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which binocular to pick  
TELECONVERTERS - WORTH IT OR NO?
Vandit Kalia
January 2008

There are a few things I keep coming across on the Internet. Some are truisms, some should be and some... well, some make me wonder exactly what I am missing, because they seem to be completely at odds with my own experiences.

One such oft-repeated pearl of wisdom is: teleconverters degrade the image a lot. A 1.4x TC may be acceptable, but a 2x TC has an excessively detrimental impact on image quality, and the only people who use 2x TCs are Those Other Sorts, The Ones We Have Nothing To Do With.

On virtually every forum I participate in, I regularly come across people steadfastly repeat this mantra, to a chorus of approving cyber-nods.

I, on the other hand, have rarely used my 500/4 without a TC, usually a Canon 2x. Those images have done fairly well in terms of sales and in terms of positive comments from viewers. So, are my clients idiots (Must. Resist. Urge) for buying these photos, or do I happen to have a wonderfully high-quality sample or is there something amiss here?

Well, as it turns out, while processing some images from a shoot, I happened to come across an image which might put this discussion to rest.

The shot below was taken with my 500/4 and a 2x TC mounted on a 1DMk2 at ISO 400. It was taken wide open - f8 and at a shutter speed of 1/90, handheld but braced. I haven't done much post-processing, barring a little contrast and saturation, and a moderate bit of sharpening,,, the same stuff I would do for any normal image. The one thing I did NOT do is noise removal, as that can fudge the results a fair bit, depending on how aggressively one reduces noice.

white throated kingfisher

And here is a 100% crop of its eye:

white throated kingfisher eye crop

Let me reiterate that this is at ISO 400, and off a 1300mm lens shot handheld (but braced) at a shutter speed of 1/90. This is what you get shooting a 2X TC on a lens wide open under sub-optimal conditions. Good enough for ya?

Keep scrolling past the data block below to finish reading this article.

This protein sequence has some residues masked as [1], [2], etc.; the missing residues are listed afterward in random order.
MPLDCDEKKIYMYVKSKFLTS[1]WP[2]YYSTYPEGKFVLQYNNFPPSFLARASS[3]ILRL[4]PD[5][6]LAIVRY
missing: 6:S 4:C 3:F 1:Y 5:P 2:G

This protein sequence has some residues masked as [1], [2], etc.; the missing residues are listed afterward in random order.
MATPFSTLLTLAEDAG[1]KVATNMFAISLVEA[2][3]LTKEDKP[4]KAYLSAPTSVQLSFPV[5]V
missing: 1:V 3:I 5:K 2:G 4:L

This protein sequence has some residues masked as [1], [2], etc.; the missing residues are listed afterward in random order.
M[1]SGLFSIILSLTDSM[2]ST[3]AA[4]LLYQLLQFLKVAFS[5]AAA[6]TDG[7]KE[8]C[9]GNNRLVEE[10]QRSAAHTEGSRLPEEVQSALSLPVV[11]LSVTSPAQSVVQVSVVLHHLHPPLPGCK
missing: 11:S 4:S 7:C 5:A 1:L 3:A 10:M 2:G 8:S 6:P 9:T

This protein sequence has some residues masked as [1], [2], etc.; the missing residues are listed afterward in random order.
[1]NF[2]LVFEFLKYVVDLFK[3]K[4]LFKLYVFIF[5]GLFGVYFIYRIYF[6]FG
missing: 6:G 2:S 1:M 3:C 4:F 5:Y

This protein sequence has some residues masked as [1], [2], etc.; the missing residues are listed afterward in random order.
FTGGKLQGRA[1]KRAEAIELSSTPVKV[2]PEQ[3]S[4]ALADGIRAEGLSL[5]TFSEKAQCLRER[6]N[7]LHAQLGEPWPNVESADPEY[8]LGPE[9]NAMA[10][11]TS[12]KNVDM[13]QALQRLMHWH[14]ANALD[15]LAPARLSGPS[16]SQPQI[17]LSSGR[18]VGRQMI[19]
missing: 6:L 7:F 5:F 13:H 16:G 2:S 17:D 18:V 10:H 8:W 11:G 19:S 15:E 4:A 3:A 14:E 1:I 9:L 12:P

You will note that I am not comparing it to what the eye would look like without the TC. TCs do degrade the image - I bet if you compare the result above to a similarly-framed shot taken with just the 500/4, you'd probably see a little more detail. However, as Metallica would say: so what (well, they'd say So Expletive What, but nevermind that)? Phoography isn't about trying to competing to see which image is the sharpest. If an image depends on this extra bit of resolution and sharpness to be successful, it is probably not a very good image to start with, or it really should have been shot on a 4x5 view camera.

The main question - is the image sharp enough? Start with a compelling image and you'll find that as long as it is sharp enough to convey the message and not distract, it will satisfy everyone except the most hardened of measurbators and graphpaper photographers.

Another thing to keep in mind is that you need to start with a high-quality lens. So don't run off and start putting multiple TCs on 70-300 consumer zoom yet (or if you do, don't send me hatemail afterwards). TCs work well mainly with primes and high-quality (read: fixed aperture) zooms, such as 70-200/2.8. With high quality optics, the degradation introduced by the TC will not matter significantly.

So, can we put this bit of common wisdom away for good now?

 
     

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